Amazon.com (NASDAQ: AMZN ) and Microsoft (NASDAQ: MSFT ) are Nos. 1 and 2, respectively, in the fast-growing business known as cloud infrastructure services. Until recently, Amazon has been the go-to cloud services provider, and as a result several top research firms like Evercore have valued the business at $50 billion. However, with Microsoft fast on its heels, should Amazon be worried?
Cloud is all around us
Many consumers still don't quite get the cloud. But, with 50%-plus annual growth and $13.5 billion spent over the last year in the industry, the cloud is all around us and quickly becoming a normal part of society.
When a consumer saves or uploads a document on Office 365, the cloud is at work. Whenever someone watches a show or movie on Netflix, Amazon Web Services, or AWS, allow for thousands of servers to deploy the content while simultaneously performing the same function for terabytes of storage, allowing consumers to enjoy streaming from anywhere in the world.
Essentially, the cloud is behind the scenes working for consumers with infrastructure as a service, or IaaS, from websites, storage, memory, and streaming, and also to optimize, deliver, and create mobile application platforms -- platform as a service, or PaaS.
The scope of laaS and PaaS are broad, and as the old-fashioned pen and paper become obsolete in the majority of big industries, and as digital platforms grow more advanced, consumers can rest assured that the cloud is here to stay for a long time.
Amazon's fast-growing valuable cloud
With that said, it should come as no surprise that becoming a leader in providing cloud services is a top priority for most technology companies. Amazon was a pioneer of this business, and to this day owns nearly one-third of all revenue created through laaS and PaaS.
According to Synergy Research, Amazon exceeded $1 billion in revenue from its AWS cloud segment in the first quarter of this year. With the industry growing 50% annually, Amazon now has a revenue run rate of more than $4 billion, or roughly 5% of total sales.
Yet despite AWS' small size relative to Amazon's total business, Wall Street analysts value it at approximately $50 billion.
Don't bet on Amazon just yet
Clearly, such a valuation is based more on what AWS could become than its standing today, along with the assumption that its presence within the cloud industry is so dominant that it will be tough to challenge. But the last two quarters have seen Microsoft making a hard push to challenge Amazon's dominance. Moreover, by looking at the numbers, investors shouldn't proclaim Amazon the victor just yet, nor should consumers believe AWS' services are superior to those from Microsoft.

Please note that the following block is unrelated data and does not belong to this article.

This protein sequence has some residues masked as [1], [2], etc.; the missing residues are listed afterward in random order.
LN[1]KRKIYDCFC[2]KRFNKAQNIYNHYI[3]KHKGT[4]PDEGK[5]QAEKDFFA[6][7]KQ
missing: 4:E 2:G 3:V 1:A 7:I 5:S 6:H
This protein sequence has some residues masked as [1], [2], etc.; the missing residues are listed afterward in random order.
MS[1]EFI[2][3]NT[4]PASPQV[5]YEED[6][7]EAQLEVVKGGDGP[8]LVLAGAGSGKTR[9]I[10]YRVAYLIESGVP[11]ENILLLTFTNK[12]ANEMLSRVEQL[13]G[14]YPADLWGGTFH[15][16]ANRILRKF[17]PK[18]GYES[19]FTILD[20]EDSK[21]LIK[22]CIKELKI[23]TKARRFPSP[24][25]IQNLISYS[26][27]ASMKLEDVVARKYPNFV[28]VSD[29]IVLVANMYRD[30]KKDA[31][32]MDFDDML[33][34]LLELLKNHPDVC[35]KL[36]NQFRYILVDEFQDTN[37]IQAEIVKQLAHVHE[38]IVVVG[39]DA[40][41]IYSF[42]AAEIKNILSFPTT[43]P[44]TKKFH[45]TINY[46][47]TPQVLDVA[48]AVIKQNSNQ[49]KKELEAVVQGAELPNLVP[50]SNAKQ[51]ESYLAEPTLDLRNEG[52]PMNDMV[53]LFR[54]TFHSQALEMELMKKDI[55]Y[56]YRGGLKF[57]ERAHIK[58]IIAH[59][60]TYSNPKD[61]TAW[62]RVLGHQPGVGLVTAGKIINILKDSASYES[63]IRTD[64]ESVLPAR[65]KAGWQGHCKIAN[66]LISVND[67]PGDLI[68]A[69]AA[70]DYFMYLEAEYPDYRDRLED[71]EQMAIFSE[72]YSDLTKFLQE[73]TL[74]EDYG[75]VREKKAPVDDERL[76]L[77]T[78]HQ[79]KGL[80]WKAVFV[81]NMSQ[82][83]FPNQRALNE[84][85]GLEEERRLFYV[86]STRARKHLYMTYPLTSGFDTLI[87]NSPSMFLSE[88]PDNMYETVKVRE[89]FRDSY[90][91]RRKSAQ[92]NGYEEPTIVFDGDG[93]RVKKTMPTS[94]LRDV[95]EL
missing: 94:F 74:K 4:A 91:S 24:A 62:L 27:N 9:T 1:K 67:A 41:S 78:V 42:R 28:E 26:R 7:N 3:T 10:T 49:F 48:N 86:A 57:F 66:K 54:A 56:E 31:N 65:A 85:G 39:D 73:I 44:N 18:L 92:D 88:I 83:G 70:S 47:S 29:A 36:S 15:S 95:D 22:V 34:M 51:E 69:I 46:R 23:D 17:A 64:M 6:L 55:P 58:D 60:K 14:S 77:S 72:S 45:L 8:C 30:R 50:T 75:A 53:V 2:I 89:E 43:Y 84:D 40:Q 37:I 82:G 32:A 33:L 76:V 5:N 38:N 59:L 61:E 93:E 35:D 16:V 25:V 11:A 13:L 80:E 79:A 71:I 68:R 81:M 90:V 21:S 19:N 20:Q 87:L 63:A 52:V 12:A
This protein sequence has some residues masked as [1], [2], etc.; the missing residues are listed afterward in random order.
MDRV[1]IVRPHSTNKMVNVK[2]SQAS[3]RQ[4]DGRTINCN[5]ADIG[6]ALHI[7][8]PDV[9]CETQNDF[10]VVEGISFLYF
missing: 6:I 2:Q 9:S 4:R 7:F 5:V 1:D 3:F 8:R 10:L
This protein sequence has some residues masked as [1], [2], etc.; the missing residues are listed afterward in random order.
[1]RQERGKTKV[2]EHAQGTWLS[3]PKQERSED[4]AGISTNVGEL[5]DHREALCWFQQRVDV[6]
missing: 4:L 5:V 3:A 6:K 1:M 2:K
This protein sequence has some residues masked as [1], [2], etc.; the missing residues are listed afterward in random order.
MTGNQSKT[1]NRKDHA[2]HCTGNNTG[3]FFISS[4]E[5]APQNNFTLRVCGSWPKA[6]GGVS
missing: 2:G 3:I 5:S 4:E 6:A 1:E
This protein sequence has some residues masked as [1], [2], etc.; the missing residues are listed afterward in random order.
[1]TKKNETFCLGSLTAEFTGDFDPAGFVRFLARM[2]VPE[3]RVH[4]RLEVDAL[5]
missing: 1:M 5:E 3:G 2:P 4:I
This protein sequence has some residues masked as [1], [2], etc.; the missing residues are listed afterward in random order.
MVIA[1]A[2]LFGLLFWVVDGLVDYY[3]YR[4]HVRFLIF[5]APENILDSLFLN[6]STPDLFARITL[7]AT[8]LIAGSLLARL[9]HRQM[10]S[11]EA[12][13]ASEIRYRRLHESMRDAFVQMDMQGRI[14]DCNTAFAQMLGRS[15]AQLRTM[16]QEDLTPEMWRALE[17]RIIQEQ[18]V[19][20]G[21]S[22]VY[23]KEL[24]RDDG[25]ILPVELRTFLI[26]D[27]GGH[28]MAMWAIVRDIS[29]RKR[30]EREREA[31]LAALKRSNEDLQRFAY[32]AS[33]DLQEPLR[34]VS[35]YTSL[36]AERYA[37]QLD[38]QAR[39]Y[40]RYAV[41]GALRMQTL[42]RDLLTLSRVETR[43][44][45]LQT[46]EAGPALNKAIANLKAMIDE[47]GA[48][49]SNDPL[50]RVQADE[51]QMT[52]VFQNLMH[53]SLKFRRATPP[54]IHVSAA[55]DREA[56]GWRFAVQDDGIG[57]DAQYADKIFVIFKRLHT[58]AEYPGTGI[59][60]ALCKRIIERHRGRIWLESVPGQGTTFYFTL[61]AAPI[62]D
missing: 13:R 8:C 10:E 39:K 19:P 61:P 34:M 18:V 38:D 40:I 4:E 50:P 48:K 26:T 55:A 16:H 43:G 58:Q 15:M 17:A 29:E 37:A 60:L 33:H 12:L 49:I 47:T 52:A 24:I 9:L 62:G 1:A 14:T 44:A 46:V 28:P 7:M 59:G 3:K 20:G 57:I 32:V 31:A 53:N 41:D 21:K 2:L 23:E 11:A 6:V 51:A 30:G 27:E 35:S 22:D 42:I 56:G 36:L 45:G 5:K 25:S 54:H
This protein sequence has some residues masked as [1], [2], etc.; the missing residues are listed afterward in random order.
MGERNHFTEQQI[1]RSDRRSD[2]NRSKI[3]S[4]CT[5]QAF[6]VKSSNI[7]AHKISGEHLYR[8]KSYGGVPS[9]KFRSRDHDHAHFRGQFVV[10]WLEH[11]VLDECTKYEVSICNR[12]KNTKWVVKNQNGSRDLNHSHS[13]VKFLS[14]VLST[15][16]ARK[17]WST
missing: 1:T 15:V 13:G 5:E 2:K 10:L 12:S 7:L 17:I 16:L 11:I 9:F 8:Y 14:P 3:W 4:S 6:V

In the first quarter, it is estimated that AWS revenue grew 67% year over year. Meanwhile, Microsoft solidified itself as the No. 2 player in the industry with a total market share of 8% and year-over-year revenue growth of 154%. Microsoft achieved this feat with aggressive pricing and strong performance in certain segments like privacy and identity services.
Identity services fit within Microsoft's popular Azure Active Directory, or AD, service, which has 300 million accounts. Mark Russinovich, a technical fellow in Microsoft's cloud and enterprise business, recently said that AD has 13 billion authentication requests per week.
Due to strong demand for storage and other cloud services, Microsoft has sparked interest in its other laaS and PaaS offerings. The company saw sales growth in excess of 100% during the second quarter for both its Azure and Office 365 platforms despite cutting prices from 27% to 65% on various popular services on the Azure platform.
In response, Amazon reduced prices for competing services by 36% to 65%, but it's estimated AWS' revenue grew just 38% year over year during the second quarter. That marked the lowest AWS revenue growth in years, possibly ever, as Amazon was unable to turn a 90% increase in usage into revenue following its discounts. The key takeaway: Microsoft's overall growth in the cloud makes it a close competitor for Amazon.
All things considered, Amazon retains a leading presence in the cloud services business, and will likely remain relevant as the sector grows much larger. Yet while consumers and businesses previously used Amazon for the great majority of their cloud needs, Microsoft is closing that gap and building an enormous presence of users that is undoubtedly affecting Amazon's $50 billion business. Hence, Microsoft is quickly becoming the new AWS, a trend that might very well be sustainable.
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